Time For A Real Debate on Citizenship

One hundred fifty years ago, it may have made sense to declare that any child born in America is an American citizen. But in today’s mobile society, such a rule is not only silly but dangerous. To his credit, Lindsay Graham has called for a revisiting of “birthright citizenship.” John Cornyn and other prominent Republicans have joined Graham.
Such a review of birthright citizenship is long overdue, in part because the number of “anchor babies” born to illegal immigrants is astonishing. One hospital in Dallas, Parkland Memorial, delivers around 11,000 babies a year to mothers who are non-citizens, a large majority of them illegals. That represents nearly three-quarters of all babies born at Parkland. Around 60,000 babies a year are born in Texas alone to non-citizens. All of them, under current law, enjoy full rights of American citizenship. That birthright citizenship, as currently construed, is largely a scam is obvious to everyone. Michael Ramirez comments; click to enlarge:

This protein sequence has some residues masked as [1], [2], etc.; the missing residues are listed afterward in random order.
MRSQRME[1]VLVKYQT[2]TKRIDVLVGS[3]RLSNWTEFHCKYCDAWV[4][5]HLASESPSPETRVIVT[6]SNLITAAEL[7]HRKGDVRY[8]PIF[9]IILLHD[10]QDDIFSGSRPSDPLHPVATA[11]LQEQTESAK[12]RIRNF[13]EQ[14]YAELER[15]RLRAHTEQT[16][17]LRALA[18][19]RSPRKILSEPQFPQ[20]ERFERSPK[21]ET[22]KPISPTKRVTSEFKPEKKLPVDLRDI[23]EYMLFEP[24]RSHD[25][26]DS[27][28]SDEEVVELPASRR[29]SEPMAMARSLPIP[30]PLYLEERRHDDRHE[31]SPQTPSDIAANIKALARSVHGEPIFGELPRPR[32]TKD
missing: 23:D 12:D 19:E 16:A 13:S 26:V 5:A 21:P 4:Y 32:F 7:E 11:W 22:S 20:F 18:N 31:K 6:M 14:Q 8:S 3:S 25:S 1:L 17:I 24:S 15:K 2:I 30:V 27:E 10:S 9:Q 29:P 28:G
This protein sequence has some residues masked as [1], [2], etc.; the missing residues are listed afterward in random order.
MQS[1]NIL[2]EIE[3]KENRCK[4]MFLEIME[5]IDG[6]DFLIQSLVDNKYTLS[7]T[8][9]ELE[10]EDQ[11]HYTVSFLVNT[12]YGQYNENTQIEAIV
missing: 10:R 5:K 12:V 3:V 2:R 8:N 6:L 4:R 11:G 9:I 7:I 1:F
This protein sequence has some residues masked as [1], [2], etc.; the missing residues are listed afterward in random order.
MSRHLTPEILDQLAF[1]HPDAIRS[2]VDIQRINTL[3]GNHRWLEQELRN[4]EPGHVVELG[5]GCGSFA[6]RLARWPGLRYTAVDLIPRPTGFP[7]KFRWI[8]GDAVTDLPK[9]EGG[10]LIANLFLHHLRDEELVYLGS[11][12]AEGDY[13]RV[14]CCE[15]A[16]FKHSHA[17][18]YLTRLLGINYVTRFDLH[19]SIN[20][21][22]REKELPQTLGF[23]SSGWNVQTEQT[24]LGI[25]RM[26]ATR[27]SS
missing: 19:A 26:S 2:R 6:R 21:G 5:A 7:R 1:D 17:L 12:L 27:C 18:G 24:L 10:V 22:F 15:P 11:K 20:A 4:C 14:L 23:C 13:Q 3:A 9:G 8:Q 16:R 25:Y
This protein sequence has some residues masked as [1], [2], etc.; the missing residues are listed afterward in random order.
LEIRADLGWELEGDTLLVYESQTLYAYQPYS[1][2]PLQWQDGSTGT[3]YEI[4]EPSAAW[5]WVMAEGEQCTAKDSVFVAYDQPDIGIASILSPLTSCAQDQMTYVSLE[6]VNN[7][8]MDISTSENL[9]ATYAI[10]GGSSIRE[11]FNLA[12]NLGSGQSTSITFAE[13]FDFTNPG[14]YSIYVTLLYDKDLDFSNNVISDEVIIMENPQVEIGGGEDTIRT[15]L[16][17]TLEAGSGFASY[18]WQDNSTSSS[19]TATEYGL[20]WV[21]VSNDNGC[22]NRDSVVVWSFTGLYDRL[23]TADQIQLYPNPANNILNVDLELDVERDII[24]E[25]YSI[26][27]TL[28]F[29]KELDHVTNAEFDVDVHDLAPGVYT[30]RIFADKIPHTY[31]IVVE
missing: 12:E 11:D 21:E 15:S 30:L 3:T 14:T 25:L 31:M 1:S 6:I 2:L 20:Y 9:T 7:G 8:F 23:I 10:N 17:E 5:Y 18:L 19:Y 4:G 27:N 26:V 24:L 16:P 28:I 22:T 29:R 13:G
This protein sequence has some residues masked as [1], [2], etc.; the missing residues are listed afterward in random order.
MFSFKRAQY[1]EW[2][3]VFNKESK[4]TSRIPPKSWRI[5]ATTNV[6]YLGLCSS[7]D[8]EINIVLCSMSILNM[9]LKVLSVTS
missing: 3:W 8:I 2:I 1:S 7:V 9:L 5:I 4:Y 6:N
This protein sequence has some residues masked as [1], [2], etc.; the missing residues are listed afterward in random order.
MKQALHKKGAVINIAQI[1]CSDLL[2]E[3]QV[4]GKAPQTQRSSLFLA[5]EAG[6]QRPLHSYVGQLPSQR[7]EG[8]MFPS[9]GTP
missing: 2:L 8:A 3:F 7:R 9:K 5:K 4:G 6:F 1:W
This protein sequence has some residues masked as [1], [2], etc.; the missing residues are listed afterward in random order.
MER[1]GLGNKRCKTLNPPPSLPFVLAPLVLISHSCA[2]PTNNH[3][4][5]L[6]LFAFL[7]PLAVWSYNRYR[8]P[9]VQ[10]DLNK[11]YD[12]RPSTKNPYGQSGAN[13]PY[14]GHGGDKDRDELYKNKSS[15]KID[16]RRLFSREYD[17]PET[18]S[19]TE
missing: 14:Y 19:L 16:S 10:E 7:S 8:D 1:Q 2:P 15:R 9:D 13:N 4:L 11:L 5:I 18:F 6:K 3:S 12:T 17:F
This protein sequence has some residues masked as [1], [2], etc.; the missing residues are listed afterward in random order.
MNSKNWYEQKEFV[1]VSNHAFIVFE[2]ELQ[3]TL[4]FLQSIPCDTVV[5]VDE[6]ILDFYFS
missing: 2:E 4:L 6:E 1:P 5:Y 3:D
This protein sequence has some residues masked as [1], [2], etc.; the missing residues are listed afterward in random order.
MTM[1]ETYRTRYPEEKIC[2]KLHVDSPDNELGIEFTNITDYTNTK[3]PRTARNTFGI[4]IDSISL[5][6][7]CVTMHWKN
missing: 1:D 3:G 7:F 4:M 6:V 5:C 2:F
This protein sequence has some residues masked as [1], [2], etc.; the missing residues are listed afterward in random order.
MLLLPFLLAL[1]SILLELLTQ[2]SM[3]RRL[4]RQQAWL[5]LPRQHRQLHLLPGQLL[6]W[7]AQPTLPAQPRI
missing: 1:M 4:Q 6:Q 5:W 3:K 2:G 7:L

A substantial majority of Americans favor a revision to birthright citizenship, so naturally the Democrats–as with all issues on which they are being clobbered politically–want to take the issue off the table:

State Rep. Rafael Anchía, D-Dallas, accused Republicans of using the births to generate an explosive election issue.
“They’re pulling the pin on the immigration grenade,” he said. “It’s all about the November elections and continuing to use the immigration issue as a wedge to win votes this fall.”

“Wedge issues,” too, are those on which Democrats lose. The fact is that, contrary to the assumption of most liberals, American citizenship is important. This country needs a rational citizenship system, operating in tandem with a rational immigration system. Today we have neither.

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